How tremendous are the mountain peaks
Stately pinnacles dipped white and blue
In full winter flare makes all seem bleak
To brave climber’s adventure they pursue
How dense are the shadowy glades — full bright
Towering high in tangles: branch and leaf
Roots and Flowers fill eyes with delight
But direction is abandoned for grief
How white is the froth on the blue waves
Flowing down the river stream, “Come play”
It calls fair the boat man to his grave
For it pulls its friend under anyway
How sly the tiger creeps. Its golden eye
Due to the quarantines around the world, writers might be finding themselves with a lot of free time. If I wasn’t already working from home during this pandemic, I know that I would have been extremely motivated to finally start writing my book. A month (and now it sounds like we are getting yet another month) is quite a long time when you really start to plan a goal around it. So, if your goal is to use this time writing, here is my advice on how to maximize your productivity.
Habits Don’t Change Overnight!
If it’s been quite a…
It had been Mr. Turner who had seen Dale Sanders last. Mr. Turner spent most of his time snooping on his neighbors, and Mr. Sanders was the most interesting as of late because his wife had recently passed. The Turner’s house was just across the street from the Sanders’, which gave Mr. Turner the perfect view from his front window. More than a few times a day he would shuffle his way to the window and peer out saying to his wife, “Have you seen Dale lately? I’m worried about him. He doesn’t usually stay in the house all day.”
The front-page article, printed August 15th, 2000, in the local paper of Blackridge, California began like this:
Butterfield Arcade Set To Close This Fall After Owner Passes Away at Fifty-Six
Underneath the heading was a wide copy of an old photo. In it stood a thirty-one year old Charles Butterfield with wide dark rimmed glasses and a shaggy moptop haircut. He was dressed in flared brown trousers with a mustard colored button up shirt. Behind him stood the newly opened Butterfield Arcade. …
Until his death at eighty-five Aaron Cotton Vicker enjoyed retelling the story of how he had bought the leather couch. At that time Ampanill was still a vast fruitful land, with rolling hills of crumb deserts, where cotton fields grew in abundance. Atop the hills that surrounded the village of homespun houses where Cotton Vicker lived grew clusters of velvet trees, which could be seen from people’s windows, and it was known to everyone in the village that just beyond the ridge lay a dense forest. It was required, at that time, to travel miles to visit a neighbor, for…
Disclaimer: This story is by no means attempting to make fun of people who are overweight or struggling with obesity. It is a surreal dream about a man who struggles with years of body shaming and the metaphorical effects that it has on him. It’s about him removing all of the negative advice and harassment, allowing him to finally see himself clearly.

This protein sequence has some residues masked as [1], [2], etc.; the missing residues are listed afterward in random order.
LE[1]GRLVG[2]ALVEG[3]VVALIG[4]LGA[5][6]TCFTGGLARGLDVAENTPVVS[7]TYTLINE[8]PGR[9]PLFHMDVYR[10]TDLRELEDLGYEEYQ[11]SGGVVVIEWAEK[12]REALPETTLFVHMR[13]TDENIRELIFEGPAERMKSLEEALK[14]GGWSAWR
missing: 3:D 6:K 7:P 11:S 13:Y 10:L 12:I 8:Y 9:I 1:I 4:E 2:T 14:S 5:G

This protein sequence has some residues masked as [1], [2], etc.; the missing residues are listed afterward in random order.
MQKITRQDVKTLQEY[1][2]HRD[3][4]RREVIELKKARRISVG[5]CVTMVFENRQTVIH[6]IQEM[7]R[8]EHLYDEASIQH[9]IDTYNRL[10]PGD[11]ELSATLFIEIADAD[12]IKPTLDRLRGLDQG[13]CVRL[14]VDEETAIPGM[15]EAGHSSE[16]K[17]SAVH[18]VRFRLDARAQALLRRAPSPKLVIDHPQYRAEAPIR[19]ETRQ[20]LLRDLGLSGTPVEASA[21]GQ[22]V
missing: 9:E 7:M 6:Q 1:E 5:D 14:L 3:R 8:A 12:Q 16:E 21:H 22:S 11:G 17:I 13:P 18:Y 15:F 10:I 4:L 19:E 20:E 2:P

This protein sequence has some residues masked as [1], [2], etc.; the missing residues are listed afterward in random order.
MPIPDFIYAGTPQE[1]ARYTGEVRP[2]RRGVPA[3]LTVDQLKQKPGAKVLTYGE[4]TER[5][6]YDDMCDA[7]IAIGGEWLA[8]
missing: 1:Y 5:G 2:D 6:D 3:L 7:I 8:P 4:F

One morning, after a night of terrifying dreams, Collin Willis awoke to find that he was morbidly obese. He had gained so much weight in the middle of the night that he couldn’t even move. …
Camilla Katrina Camarillo was an impulse buyer, but more importantly she was obsessed with infomercials.
Camilla was a thirty-five year old woman with jet black wavy hair and a thin figure. She had two large bright brown eyes, which shone with an intensity of self-confidence. She had every reason to be confident. She was beautiful. She owned her own house on Park Court, which was painted a lovely ocean blue (a color she had chosen). She had a respectable job as a translator at her local elementary school. Plus, she was dating the man of her dreams, Dominic Ramirez.
“Thank you for your purchase! Happy Valentine’s Day!”
The valentine was on Digz Fellor’s terminal that morning when he arrived at work. It was sealed in a burgundy envelope and smelled of Cloud 26. Molly Chase’s Cloud 26.
Digz felt his face grow hot when he saw it. He shot anxious glances around the room wondering who else had seen. The fifteenth floor of Lucidity Studios was a long white room. Stationed in precise rows around the room were the egg-shaped terminals. It was exactly 9:05 in the morning, and everyone was already secure in their sensory pods. Looking up…
I can already hear the resounding screams of protest. It’s OK. Take a deep breath.
It has been my experience that this topic divides large groups of writers directly down the middle. It’s a topic fueled with passionate opinions and stubborn decisions. The general consensus falls upon two distinct lines.
The First: That mainstream fiction is nothing more than fluff. It should never be considered literature.
The Second: That literature is outdated, intimidating, and difficult to understand.
I don’t think it has to be this way.
I have a bachelor’s degree in English literature. However, for much of my…
Josh Gonzalez is a writer and artist. He has a Bachelors degree in English Literature, and enjoys collecting books.